Kirkus Reviews (February 15, 2018)
Annie Boots, a talented white teen athlete in long-term foster care, employs an innovative strategy to circumvent an order prohibiting contact with her birth family. The Howard family (Pop, Momma, and son, Marvin) meet Annie’s needs, but she refuses to sever contact with her half sister, Sheila, and their biological mother, Nancy. Annie knows they’re violent drug abusers but hopes to at least help protect Sheila’s disturbed 5-year-old son. She recalls her own miserable early years of repeatedly being removed from, then returned to, Nancy’s custody, skilled as she was at cheating on drug tests. The title references Annie’s practice of combining basketball tournaments with secret birth-family encounters, deliberately losing early games so that more must be played in order for the team to advance. Physical fitness, good looks, and intelligence signal worth in the story, while Annie’s mother and half sister are portrayed as sullen, slovenly, and criminally inclined, repeatedly betraying the children who trust them. One-dimensional characters deliver didactic pronouncements, among them Annie’s social worker—mood set to righteous indignation—who rails at a broken child protection system, its failures vaguely attributed to generations of irresponsible parents and incompetent dupes. At a time of growing income inequality and widespread drug addiction, the judgments rendered here appear harsh and simplistic. A portrait of a troubled family that falls short. (Fiction.14-18)

About the Author

Chris Crutcher grew up in Cascade, Idaho, and now lives in Spokane, Washington. He is the critically acclaimed author of six novels and a collection of short stories for teenagers, all chosen as ALA Best Books. In 2000, he was awarded the American Library Association’s Margaret A. Edwards Award, honoring his lifetime contribution in writing for teens. Drawing on his experience as an athlete, teacher, family therapist, and child protection specialist, he unflinchingly writes about real and often-ignored issues that face teenagers today.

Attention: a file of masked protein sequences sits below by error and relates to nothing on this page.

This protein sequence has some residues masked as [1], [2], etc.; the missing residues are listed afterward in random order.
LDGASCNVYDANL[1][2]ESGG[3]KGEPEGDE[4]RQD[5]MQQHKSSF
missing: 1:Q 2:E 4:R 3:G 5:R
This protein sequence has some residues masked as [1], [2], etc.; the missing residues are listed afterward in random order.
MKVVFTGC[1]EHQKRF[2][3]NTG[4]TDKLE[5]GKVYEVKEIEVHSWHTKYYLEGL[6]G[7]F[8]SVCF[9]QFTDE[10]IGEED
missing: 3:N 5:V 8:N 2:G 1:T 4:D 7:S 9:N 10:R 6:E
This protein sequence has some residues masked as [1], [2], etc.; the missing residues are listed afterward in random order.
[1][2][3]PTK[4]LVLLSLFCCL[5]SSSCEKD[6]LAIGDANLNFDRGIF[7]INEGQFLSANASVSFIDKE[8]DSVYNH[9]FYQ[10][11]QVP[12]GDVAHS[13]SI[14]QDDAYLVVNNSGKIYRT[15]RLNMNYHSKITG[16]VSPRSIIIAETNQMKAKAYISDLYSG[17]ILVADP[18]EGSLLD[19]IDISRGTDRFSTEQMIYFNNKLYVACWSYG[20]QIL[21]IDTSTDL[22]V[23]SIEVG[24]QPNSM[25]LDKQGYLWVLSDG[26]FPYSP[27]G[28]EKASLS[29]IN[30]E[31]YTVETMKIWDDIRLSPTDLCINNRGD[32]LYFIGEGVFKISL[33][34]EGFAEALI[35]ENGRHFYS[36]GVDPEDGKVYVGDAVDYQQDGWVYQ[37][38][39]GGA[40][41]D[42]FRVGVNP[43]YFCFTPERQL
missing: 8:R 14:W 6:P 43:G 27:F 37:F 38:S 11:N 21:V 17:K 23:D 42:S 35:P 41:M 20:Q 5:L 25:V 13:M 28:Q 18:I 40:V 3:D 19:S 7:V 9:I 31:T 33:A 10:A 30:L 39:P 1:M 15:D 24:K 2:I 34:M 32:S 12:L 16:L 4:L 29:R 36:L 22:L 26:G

His website is www.chriscrutcher.com/

Around the Web

Losers Bracket on Amazon

Losers Bracket on Goodreads

Losers Bracket Publisher Page

Lights, Camera, Disaster by Erin M. Dionne

Light, Camera, Disaster by Erin M. Dionne. March 27, 2018. Arthur A. Levine Books, 272 p. ISBN: 9781338134087.  Int Lvl: 3-6; Rdg Lvl: 4.1; Lexile: 630.

Hester Greene loves making movies. With her camera in hand, she can focus, make decisions, and have the control she lacks in life, where her executive function disorder (think extreme ADHD plus anxiety) sabotages her every move.

But middle school is not a movie, and if her last-ditch attempt to save her language-arts grade–and her chance to pass eighth grade, period–doesn’t work, Hess could lose her friends, her year, even her camera. It will take more than a cool training montage to get her life together, but by thinking outside the frame, she just might craft a whole new ending.

Written partially in script form, with STOP/PAUSE/PLAY/REWIND moments throughout, this laugh-out-loud story will speak to any budding filmmaker, or unintentional troublemaker, in every act of their lives.

Potentially Sensitive Areas: None

 

Reviews

Booklist (January 1, 2018 (Vol. 114, No. 9))
Grades 5-7. Hester is a hot mess. An eighth-grader with executive function disorder, she just can’t seem to get it together, despite the support of her family and her school counselor. Papers, her locker, and her schedule are impossibly hard to manage. She excels, though, at filming things, and her video camera seems like an extension of her arm and brain. When a tough English teacher threatens to hold her back, her parents take the camera away, and without it, Hester spirals further, finding herself distanced from friends and classmates. An encounter with an immigrant girl who lends her graphic novels, and the encouragement of a documentary filmmaker open new paths for her. A bit disjointed at times, the book will nevertheless hit home with readers who can empathize with Hester’s disorganization. Things look up as Hester learns to play to her interests, and her film about her classmates strikes a chord—making the point that kids are much more than their classwork and grades.